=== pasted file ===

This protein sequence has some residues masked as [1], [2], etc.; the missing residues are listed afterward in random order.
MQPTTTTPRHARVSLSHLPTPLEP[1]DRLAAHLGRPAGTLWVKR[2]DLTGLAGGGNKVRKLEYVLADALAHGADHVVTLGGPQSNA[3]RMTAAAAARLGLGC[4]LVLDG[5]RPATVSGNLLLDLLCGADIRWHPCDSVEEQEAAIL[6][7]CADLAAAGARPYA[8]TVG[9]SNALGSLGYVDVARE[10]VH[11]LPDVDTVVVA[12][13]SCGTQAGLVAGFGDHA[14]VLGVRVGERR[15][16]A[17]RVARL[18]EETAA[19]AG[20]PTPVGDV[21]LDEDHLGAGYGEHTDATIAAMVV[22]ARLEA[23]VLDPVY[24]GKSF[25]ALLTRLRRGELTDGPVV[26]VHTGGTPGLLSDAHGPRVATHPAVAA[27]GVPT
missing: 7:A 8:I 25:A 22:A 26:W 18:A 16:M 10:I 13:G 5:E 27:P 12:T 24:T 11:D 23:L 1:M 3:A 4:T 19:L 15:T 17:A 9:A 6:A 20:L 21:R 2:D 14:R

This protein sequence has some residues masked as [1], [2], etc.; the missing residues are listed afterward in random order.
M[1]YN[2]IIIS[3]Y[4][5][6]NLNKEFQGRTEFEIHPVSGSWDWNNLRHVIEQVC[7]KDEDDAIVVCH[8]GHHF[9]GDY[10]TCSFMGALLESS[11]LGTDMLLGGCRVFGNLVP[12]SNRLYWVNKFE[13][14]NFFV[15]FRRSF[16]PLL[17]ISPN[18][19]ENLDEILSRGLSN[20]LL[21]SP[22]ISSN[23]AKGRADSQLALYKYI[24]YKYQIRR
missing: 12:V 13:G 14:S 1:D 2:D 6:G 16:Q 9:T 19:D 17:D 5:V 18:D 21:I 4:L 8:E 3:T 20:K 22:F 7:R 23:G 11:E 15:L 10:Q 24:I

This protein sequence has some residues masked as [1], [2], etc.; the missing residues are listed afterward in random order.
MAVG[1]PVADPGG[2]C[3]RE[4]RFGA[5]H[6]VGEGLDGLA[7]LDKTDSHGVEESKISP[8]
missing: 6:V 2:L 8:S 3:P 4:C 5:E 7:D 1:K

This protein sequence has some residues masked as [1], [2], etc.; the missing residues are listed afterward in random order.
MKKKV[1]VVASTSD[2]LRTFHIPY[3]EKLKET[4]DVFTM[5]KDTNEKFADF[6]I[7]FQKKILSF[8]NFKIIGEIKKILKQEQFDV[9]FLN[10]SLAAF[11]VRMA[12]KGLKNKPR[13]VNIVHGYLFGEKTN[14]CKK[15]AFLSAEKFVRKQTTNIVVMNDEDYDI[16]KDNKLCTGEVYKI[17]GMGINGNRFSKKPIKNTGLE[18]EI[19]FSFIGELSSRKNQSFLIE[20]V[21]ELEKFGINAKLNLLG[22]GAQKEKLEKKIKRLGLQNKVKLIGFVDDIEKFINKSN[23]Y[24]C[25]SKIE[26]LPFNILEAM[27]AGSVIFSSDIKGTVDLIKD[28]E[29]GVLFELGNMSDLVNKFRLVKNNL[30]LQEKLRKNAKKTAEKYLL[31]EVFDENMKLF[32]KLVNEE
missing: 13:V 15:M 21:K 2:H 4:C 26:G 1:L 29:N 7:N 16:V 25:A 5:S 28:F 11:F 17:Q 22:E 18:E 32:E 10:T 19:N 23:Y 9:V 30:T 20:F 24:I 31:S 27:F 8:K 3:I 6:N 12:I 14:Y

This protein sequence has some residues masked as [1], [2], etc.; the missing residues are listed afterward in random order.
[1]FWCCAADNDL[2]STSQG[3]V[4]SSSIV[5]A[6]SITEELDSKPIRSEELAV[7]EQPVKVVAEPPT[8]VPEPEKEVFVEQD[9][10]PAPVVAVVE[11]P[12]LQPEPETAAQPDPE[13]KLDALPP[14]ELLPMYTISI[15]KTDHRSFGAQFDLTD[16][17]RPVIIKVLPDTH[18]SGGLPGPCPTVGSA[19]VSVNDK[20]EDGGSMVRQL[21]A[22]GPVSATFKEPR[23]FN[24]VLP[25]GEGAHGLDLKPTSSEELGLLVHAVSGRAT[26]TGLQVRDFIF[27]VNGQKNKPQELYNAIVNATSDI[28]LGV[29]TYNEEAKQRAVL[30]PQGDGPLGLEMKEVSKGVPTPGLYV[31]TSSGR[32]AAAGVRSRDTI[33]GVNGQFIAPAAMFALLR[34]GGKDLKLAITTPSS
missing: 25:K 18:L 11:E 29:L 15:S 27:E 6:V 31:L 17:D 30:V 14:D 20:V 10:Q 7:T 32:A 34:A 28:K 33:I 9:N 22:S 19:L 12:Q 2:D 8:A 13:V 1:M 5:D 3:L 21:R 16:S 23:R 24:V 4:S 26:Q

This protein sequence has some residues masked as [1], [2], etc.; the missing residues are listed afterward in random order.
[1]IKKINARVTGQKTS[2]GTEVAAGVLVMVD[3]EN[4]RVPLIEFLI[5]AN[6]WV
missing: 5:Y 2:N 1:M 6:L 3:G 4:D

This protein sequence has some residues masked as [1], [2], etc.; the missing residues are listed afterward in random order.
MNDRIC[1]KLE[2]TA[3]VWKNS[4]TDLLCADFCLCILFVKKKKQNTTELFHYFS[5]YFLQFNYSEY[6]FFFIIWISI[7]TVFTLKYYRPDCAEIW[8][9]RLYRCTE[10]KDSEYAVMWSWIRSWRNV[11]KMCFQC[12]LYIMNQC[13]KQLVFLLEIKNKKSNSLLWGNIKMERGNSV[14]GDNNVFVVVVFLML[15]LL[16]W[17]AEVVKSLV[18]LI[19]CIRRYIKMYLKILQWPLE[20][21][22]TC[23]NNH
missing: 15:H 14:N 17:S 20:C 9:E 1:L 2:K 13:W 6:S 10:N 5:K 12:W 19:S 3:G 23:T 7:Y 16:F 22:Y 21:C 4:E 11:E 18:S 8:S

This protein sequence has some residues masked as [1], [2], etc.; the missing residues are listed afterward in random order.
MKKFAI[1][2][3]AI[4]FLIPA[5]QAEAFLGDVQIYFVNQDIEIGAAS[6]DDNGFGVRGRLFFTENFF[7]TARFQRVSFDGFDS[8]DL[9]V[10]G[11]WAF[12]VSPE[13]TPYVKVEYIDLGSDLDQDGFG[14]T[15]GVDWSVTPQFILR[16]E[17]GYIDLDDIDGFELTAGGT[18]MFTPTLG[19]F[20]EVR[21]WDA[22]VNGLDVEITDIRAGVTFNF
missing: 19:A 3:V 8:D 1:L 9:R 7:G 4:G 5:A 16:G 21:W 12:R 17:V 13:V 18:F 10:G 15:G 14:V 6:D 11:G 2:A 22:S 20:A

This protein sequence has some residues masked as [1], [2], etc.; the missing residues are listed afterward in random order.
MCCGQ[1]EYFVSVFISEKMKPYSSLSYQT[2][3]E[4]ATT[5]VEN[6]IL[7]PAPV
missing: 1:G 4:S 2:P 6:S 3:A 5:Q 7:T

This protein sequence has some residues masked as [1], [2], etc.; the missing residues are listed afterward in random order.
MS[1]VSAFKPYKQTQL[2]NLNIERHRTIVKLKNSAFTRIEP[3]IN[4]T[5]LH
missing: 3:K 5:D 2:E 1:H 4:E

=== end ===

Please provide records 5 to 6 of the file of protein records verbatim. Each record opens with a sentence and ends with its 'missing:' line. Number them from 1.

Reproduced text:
This protein sequence has some residues masked as [1], [2], etc.; the missing residues are listed afterward in random order.
[1]FWCCAADNDL[2]STSQG[3]V[4]SSSIV[5]A[6]SITEELDSKPIRSEELAV[7]EQPVKVVAEPPT[8]VPEPEKEVFVEQD[9][10]PAPVVAVVE[11]P[12]LQPEPETAAQPDPE[13]KLDALPP[14]ELLPMYTISI[15]KTDHRSFGAQFDLTD[16][17]RPVIIKVLPDTH[18]SGGLPGPCPTVGSA[19]VSVNDK[20]EDGGSMVRQL[21]A[22]GPVSATFKEPR[23]FN[24]VLP[25]GEGAHGLDLKPTSSEELGLLVHAVSGRAT[26]TGLQVRDFIF[27]VNGQKNKPQELYNAIVNATSDI[28]LGV[29]TYNEEAKQRAVL[30]PQGDGPLGLEMKEVSKGVPTPGLYV[31]TSSGR[32]AAAGVRSRDTI[33]GVNGQFIAPAAMFALLR[34]GGKDLKLAITTPSS
missing: 25:K 18:L 11:E 29:L 15:S 27:E 6:V 31:L 17:D 30:V 14:D 20:V 10:Q 7:T 32:A 34:A 28:K 33:I 9:N 22:S 19:L 12:Q 2:D 8:A 13:V 1:M 5:D 3:L 21:R 16:S 23:R 24:V 4:S 26:Q

This protein sequence has some residues masked as [1], [2], etc.; the missing residues are listed afterward in random order.
[1]IKKINARVTGQKTS[2]GTEVAAGVLVMVD[3]EN[4]RVPLIEFLI[5]AN[6]WV
missing: 5:Y 2:N 1:M 6:L 3:G 4:D